“The mountain leader wears a white jersey with red blobs, the maillot à pois,” wrote Geoffrey Nicholson in The Great Bike Race, his seminal and sublime 1976 work on the Tour de France.
But then, in parentheses, Nicholson goes on to observe that, having been “introduced in 1975”, said red-blobbed jersey “is a bit of an embarrassment and will probably be changed”.
Nicholson didn’t get much wrong, but this he did. Not only in his assertion that the polka dot King of the Mountains jersey would “probably be changed” but in his claim that it is “a bit of an embarrassment”.
Imagine, now, the King of the Mountains of the Tour de France not wearing that familiar – iconic, some would legitimately say – polka dot shirt. Picture the leading climber of the Tour de France in purple, or red, or black, or mauve.
Doesn’t really cut it, does it? What colour is the equivalent jersey in the Giro d’Italia or Vuelta a España? Exactly.
And do these jerseys (which, for the record, are green) have even a fraction of the cachet of the polka dots?
I would argue, fervently, that they do not, and that the climbers’ prize in these two great tours consequently lacks the kudos of the same honour at the Tour – even if the jersey has been tarnished somewhat by last year’s KoM Bernhard Kohl, and the record holder, with seven wins, Richard Virenque.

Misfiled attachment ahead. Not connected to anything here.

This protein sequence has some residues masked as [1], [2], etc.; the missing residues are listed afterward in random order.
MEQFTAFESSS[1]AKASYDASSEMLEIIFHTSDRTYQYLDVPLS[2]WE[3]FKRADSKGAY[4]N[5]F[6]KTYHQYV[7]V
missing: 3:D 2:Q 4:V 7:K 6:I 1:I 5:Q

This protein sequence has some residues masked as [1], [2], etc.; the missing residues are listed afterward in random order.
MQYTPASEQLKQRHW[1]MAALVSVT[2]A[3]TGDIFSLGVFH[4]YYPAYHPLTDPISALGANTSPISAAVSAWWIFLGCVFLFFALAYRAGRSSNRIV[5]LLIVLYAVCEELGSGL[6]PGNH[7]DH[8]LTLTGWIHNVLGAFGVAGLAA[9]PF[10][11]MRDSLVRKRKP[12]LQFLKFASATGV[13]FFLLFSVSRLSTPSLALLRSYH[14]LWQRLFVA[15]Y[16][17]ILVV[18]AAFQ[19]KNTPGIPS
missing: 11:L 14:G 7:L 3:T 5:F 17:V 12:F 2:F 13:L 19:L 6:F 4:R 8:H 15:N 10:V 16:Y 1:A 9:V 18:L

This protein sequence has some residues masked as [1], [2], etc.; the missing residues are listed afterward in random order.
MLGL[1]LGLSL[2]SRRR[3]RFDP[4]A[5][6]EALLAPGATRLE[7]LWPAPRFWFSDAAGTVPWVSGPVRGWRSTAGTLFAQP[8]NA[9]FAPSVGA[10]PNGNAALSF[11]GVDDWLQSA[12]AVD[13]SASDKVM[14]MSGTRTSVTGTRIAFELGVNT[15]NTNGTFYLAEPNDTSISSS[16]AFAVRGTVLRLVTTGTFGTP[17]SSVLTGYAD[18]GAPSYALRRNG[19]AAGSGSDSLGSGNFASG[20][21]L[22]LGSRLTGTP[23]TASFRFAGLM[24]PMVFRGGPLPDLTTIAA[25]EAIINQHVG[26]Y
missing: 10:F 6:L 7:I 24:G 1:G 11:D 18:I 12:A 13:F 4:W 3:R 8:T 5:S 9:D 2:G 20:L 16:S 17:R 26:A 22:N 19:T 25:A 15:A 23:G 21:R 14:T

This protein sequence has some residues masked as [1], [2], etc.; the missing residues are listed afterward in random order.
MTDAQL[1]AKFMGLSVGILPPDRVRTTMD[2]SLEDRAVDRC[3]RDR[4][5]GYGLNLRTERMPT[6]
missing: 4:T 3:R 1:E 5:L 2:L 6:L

No one, not even Nicholson, can argue that the polka dot shirt does not stand out like no other jersey. Okay, so it’s a bit quirky and odd. But so many of the top climbers are a bit quirky and odd, too.
Yet Nicholson was spot-on – no pun intended – in drawing attention to the general reaction to the new design.
For the Tour in 1975 it must have seemed as radical as altering the tone of yellow on the leader’s tunic. The equivalent today might be a Mr Blobby-style yellow with pink splodges for the best young rider.
But here’s the irony: for all the cool quirkiness of the polka dot jersey, its origins are drearily corporate.
Although a King of the Mountains had first been calculated in 1933, and was officially introduced a year late with the Frenchman René Vietto crowned winner, the polka dots didn’t appear for another 41 years.
In 1975, when the jersey was introduced, the design came from the wrapper of a chocolate bar manufactured by the competition’s sponsor, Chocolat Poulain.
The first rider to appear in the distinctive spots was Joop Zoetemelk, while the first to win it overall was Lucien Van Impe – arguably the greatest climber the Tour has ever seen – for the third of his six KoM victories.
Or, more romantically, was the polka dot design the brain child of the Tour’s organiser Félix Lévitan? One story has it that Lévitan had seen a spotted jersey at Paris’s Vélodrome d’Hiver in the 1920s.
Whatever the reality, the polka dot design hasn’t caught on. It hasn’t become, in any sense, mainstream. It stands apart. Which is as it should be.
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